Medevac….Going Home

As I write this, I’m sitting in my bed back home in America at 4:30 in the morning. I’ve officially been medevac’d back to the USA for continuing treatment for my arm and to explore the options for another condition I was diagnosed with last week. Clearly, considering the time in America and the fact that I’m wide awake, I’m struggling with jet lag a bit. 😉

Medevac means I have 45 days in the USA to show enough improvement to go back to South Africa. If I am cleared medically sometime within that 45 days, Peace Corps will send me back to South Africa to finish out my third year. If I am not medically cleared by the end of 45 days, I will be medically separated, which means my service will officially end.

The decision was passed down from Washington DC last Wednesday, and after the Thanksgiving holiday (which PCSA staff gets off), I went up to site to say goodbye and pack anything I’d want to take home. I had to pack as if I’m not coming back, which is pretty stressful and emotional. I came back to Pretoria on Saturday afternoon, and flew out on Monday evening. After nearly 24 hours of solid travel and two delayed flights, I found myself hugging my Mom in the Des Moines airport, heading home for Christmas for the first time in two years. I flew with Delta, and considering my broken arm, they were wonderful the whole way, helping me preboard and stow luggage, get a seat where someone wouldn’t be bumping my arm, and helping navigate the Atlanta airport with two large checked bags. I was very thankful for all the help both Delta and random people gave me throughout the journey!

I’m home now, well, back in Iowa. It’s hard because I have a home in South Africa as well, and I’m not sure if I will be going back. It’s been an emotional week, after the decision was passed down, and I’m still trying to process everything. Once again, the readjustment is hard, made more difficult by the uncertainty of medevac and the cold Iowa winter. The first thing I did here in Iowa was buy a winter coat. It’s been nearly 3 years since I’ve dealt with an Iowa winter.

I will say that if I had to choose a time of year to be medevac’d, I nailed it. 🙂 I think only people who have lived abroad for an extended amount of time can understand what being home with family for the holidays means. Though I’ve celebrated holidays with friends and near-family back in SA, it also feels like I haven’t had a real holiday for two and a half years. I feel so blessed to be home for the holiday season, though the reason for me being back isn’t wonderful.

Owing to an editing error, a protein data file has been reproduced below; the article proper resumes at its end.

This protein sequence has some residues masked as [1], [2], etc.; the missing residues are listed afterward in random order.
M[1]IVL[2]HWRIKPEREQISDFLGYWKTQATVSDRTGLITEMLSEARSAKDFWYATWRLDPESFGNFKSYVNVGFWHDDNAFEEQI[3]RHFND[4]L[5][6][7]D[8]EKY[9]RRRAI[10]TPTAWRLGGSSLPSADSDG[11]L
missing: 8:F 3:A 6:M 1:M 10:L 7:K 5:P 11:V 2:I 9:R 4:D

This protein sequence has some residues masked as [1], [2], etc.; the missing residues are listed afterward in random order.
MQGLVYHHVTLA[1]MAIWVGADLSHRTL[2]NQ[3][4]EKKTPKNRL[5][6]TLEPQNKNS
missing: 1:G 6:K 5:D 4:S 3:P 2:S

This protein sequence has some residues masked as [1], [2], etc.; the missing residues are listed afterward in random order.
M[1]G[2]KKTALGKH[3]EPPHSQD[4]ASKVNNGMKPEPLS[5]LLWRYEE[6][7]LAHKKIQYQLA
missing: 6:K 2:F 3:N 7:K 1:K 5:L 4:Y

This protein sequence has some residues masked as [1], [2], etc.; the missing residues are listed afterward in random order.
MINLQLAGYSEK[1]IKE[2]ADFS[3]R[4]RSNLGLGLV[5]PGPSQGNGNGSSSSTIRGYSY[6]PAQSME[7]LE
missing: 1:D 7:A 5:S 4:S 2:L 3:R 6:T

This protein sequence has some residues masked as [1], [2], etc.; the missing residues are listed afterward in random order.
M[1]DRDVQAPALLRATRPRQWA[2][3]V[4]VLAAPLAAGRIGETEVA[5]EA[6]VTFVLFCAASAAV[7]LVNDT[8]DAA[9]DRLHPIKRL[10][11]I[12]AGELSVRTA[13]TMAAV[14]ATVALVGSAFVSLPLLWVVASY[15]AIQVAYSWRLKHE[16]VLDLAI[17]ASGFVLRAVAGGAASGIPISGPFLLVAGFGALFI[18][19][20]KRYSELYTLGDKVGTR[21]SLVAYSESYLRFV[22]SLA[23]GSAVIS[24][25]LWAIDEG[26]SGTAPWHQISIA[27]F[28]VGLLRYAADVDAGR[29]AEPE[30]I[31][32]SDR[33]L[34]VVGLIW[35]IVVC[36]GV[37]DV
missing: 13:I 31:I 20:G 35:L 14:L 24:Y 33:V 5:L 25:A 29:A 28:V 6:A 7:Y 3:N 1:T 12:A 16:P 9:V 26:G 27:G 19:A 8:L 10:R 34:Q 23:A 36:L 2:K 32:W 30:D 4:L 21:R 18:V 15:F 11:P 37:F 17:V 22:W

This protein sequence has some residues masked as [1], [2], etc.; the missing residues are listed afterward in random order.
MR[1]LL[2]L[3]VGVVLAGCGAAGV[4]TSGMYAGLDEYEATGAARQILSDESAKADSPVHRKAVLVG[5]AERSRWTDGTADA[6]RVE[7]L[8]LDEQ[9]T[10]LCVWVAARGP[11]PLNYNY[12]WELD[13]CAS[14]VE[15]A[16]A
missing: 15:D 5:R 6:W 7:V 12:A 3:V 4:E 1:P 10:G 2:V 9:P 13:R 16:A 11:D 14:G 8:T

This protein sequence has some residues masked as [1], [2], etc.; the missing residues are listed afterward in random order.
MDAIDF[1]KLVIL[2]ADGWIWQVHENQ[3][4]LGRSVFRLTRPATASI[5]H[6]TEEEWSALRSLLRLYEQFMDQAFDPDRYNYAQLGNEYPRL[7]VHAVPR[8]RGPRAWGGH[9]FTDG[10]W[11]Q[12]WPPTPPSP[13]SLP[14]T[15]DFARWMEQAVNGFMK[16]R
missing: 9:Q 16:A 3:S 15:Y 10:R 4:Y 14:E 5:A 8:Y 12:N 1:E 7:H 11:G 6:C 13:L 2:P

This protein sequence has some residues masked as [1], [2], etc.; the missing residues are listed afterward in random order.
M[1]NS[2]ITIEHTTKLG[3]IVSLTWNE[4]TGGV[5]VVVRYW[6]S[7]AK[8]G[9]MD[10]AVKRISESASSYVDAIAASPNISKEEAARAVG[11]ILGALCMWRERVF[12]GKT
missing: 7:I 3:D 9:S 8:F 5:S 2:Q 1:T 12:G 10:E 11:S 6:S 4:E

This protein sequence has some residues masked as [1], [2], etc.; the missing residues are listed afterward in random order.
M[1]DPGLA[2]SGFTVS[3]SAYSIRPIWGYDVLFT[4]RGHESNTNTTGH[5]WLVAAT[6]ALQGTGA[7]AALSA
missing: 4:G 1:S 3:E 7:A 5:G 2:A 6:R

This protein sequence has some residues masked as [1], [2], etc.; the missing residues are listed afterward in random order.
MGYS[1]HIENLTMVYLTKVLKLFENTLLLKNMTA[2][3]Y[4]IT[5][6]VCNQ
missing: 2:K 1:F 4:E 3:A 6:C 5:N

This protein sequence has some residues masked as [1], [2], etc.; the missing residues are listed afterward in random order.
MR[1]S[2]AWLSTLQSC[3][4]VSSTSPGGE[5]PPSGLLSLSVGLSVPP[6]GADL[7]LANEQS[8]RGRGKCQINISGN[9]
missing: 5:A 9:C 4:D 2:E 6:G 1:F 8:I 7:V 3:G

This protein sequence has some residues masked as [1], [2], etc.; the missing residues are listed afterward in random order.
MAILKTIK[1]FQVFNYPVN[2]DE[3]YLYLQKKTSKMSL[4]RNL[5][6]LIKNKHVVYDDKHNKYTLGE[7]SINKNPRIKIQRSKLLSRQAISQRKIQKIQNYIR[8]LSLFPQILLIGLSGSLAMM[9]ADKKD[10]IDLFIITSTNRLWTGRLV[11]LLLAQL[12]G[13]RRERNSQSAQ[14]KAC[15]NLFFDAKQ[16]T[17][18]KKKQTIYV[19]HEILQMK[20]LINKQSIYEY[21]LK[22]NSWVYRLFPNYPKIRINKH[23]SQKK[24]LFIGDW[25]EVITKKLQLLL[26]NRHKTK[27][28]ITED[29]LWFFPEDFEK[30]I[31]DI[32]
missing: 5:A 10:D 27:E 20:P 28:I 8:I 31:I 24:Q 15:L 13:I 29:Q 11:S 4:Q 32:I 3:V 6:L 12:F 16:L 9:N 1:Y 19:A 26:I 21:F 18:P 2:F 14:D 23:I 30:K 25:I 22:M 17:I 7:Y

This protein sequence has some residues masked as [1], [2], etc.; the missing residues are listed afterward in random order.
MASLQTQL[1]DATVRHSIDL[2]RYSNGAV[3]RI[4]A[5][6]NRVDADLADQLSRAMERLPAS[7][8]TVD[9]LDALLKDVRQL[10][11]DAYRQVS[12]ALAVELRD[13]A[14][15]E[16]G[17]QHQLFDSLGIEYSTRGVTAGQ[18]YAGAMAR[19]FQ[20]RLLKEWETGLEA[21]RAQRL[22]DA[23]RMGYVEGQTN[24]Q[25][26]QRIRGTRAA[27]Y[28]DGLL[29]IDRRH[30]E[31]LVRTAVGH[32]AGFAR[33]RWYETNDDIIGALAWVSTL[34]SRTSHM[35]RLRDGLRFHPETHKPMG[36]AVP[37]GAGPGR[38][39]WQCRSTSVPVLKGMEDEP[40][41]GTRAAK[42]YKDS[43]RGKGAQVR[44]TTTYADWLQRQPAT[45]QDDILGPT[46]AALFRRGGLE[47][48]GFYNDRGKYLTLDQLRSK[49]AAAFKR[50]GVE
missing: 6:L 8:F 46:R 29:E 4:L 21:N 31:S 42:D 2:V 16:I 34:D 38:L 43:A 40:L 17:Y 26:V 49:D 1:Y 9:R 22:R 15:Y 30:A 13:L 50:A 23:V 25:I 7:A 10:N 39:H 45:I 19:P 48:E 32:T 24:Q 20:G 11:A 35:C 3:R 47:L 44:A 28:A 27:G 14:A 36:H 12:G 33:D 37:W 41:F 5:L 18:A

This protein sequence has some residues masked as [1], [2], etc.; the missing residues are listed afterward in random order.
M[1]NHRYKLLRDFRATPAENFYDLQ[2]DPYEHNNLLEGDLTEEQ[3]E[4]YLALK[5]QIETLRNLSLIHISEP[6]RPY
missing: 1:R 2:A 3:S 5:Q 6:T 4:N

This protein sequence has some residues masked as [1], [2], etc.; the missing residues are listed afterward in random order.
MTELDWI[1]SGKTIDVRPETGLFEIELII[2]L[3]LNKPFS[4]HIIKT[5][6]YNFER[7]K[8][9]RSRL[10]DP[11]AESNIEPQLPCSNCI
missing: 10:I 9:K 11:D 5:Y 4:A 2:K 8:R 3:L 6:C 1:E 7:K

It’s still hard to believe I’m home though!
-Jen

Advertisements

Medical Vacation

You may have noticed that I spent a fair amount of time in PTA recently (if you actually read my blog regularly…yeah….). Part of it was for the Warden Training with the Safety and Security office, but more than a week of it was me stuck in PTA for medical reasons.

PC has some awesome medical care, and they work hard to make sure we are as healthy as possible at site. This means that I approached the medical office with a somewhat minor issue….as was in PTA for over a week. I had been having a good deal of foot pain, and walking 5km to one school was not a pleasant experience. After a discussion, check up, lots of bloodwork, and another discussion, the PCMO diagnosed me with Charcto-Marie-Tooth disease (CMT) which I have suspected I had, but was never diagnosed it. It runs in the family, so it was not a surprising diagnosis. However, I was a little worried that PC Washington would freak out and try to medsep me (send me home asap). My PCMO reported it to Washington, but there have been no objection to me serving with this disease-yay!

Anyways, I still had to stay in PTA for more than a week, getting physio to learn stretching and strengthening exercises, and getting fitted for shoe orthotics to provide support for me. Though the physio was painful (deep, deep muscles massages) and resulted in at least 30 bruises on my legs, it is helping. My feet are still sore and trying to get used to the orthotics, but it should make walking easier and less painful.

As the title of this post indicates, being stuck in PTA for medical is not all that bad. Showers, good food, meeting lots of PCVs. In the time I was in PTA, I saw maybe 20 PCVs for various amounts of time. It was awesome. Also, PC provides money for lodging, transports to PTA, and a per diem for food because staying in PTA is rather expensive. In the two weeks I was there, I received about R4000. My monthly living allowance is only about R2400. Eish PTA is expensive!

On Friday I had my last physio and stopped at the office to be officially medically cleared. I’ll have follow up appointments with the PCMO, physio, and orthotic specialist next month, but it was nice to get back to site Saturday afternoon. It seemed like I had been gone for sooooo long. And I’ll be leaving at the end of this week to go to AMERICA!

So I won’t be here very long until I head out again. But it made me happy to see my African family again. At least the PC doctors work hard to keep me healthy and happy. They also gave me permission to drop by bad (and far) school because I really shouldn’t be walking that far regularly. Especially while I’m doing physio at home and getting used to the orthotics. What a relief not to go there anymore!

-Jen